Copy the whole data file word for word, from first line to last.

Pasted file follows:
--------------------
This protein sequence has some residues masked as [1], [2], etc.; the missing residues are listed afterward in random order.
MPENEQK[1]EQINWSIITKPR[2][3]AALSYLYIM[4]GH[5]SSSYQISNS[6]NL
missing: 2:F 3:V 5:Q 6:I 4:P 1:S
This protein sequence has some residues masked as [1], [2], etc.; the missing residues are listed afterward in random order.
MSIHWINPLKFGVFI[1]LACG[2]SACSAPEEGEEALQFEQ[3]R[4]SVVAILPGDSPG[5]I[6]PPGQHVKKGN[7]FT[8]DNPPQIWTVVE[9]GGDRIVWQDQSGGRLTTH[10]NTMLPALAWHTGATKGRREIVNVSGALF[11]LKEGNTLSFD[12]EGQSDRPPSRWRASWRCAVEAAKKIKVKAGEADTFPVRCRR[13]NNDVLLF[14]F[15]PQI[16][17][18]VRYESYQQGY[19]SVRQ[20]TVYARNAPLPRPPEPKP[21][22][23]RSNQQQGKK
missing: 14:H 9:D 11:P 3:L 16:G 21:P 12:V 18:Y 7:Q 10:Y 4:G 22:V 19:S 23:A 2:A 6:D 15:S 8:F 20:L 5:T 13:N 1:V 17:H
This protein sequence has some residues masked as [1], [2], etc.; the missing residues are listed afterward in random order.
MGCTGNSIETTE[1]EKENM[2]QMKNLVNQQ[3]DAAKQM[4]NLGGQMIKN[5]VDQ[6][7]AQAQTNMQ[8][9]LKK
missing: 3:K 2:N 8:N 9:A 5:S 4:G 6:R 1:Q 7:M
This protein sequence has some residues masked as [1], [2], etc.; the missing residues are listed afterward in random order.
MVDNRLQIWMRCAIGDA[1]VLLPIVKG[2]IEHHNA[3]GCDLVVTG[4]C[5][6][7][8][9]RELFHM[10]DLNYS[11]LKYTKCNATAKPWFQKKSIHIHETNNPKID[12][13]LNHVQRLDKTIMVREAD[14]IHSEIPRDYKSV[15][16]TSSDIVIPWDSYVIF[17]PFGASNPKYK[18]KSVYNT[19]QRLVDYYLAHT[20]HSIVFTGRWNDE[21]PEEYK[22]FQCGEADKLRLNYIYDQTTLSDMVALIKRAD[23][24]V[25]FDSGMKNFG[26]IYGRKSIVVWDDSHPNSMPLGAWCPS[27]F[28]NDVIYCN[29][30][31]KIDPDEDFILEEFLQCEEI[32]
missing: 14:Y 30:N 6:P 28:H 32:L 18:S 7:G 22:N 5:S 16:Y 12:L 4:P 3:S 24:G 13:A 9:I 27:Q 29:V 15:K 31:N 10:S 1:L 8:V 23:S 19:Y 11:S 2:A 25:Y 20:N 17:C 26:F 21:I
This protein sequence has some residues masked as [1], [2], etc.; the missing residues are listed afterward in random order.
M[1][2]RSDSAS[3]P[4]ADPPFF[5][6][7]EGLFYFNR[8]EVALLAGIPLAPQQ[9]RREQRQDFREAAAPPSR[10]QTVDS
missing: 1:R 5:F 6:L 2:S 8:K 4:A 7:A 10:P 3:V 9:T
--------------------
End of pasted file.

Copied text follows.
This protein sequence has some residues masked as [1], [2], etc.; the missing residues are listed afterward in random order.
MPENEQK[1]EQINWSIITKPR[2][3]AALSYLYIM[4]GH[5]SSSYQISNS[6]NL
missing: 2:F 3:V 5:Q 6:I 4:P 1:S
This protein sequence has some residues masked as [1], [2], etc.; the missing residues are listed afterward in random order.
MSIHWINPLKFGVFI[1]LACG[2]SACSAPEEGEEALQFEQ[3]R[4]SVVAILPGDSPG[5]I[6]PPGQHVKKGN[7]FT[8]DNPPQIWTVVE[9]GGDRIVWQDQSGGRLTTH[10]NTMLPALAWHTGATKGRREIVNVSGALF[11]LKEGNTLSFD[12]EGQSDRPPSRWRASWRCAVEAAKKIKVKAGEADTFPVRCRR[13]NNDVLLF[14]F[15]PQI[16][17][18]VRYESYQQGY[19]SVRQ[20]TVYARNAPLPRPPEPKP[21][22][23]RSNQQQGKK
missing: 14:H 9:D 11:P 3:L 16:G 21:P 12:V 18:Y 7:Q 10:Y 4:G 22:V 19:S 23:A 2:A 6:D 15:S 8:F 20:L 5:T 13:N 1:V 17:H
This protein sequence has some residues masked as [1], [2], etc.; the missing residues are listed afterward in random order.
MGCTGNSIETTE[1]EKENM[2]QMKNLVNQQ[3]DAAKQM[4]NLGGQMIKN[5]VDQ[6][7]AQAQTNMQ[8][9]LKK
missing: 3:K 2:N 8:N 9:A 5:S 4:G 6:R 1:Q 7:M
This protein sequence has some residues masked as [1], [2], etc.; the missing residues are listed afterward in random order.
MVDNRLQIWMRCAIGDA[1]VLLPIVKG[2]IEHHNA[3]GCDLVVTG[4]C[5][6][7][8][9]RELFHM[10]DLNYS[11]LKYTKCNATAKPWFQKKSIHIHETNNPKID[12][13]LNHVQRLDKTIMVREAD[14]IHSEIPRDYKSV[15][16]TSSDIVIPWDSYVIF[17]PFGASNPKYK[18]KSVYNT[19]QRLVDYYLAHT[20]HSIVFTGRWNDE[21]PEEYK[22]FQCGEADKLRLNYIYDQTTLSDMVALIKRAD[23][24]V[25]FDSGMKNFG[26]IYGRKSIVVWDDSHPNSMPLGAWCPS[27]F[28]NDVIYCN[29][30][31]KIDPDEDFILEEFLQCEEI[32]
missing: 14:Y 30:N 6:P 28:H 32:L 18:S 7:G 22:N 5:S 16:Y 12:L 4:P 3:S 24:G 13:A 9:I 27:Q 29:V 15:K 31:N 10:S 1:L 8:V 23:S 19:Y 11:S 2:A 25:Y 20:N 17:C 26:F 21:I
This protein sequence has some residues masked as [1], [2], etc.; the missing residues are listed afterward in random order.
M[1][2]RSDSAS[3]P[4]ADPPFF[5][6][7]EGLFYFNR[8]EVALLAGIPLAPQQ[9]RREQRQDFREAAAPPSR[10]QTVDS
missing: 1:R 5:F 6:L 2:S 8:K 4:A 7:A 10:P 3:V 9:T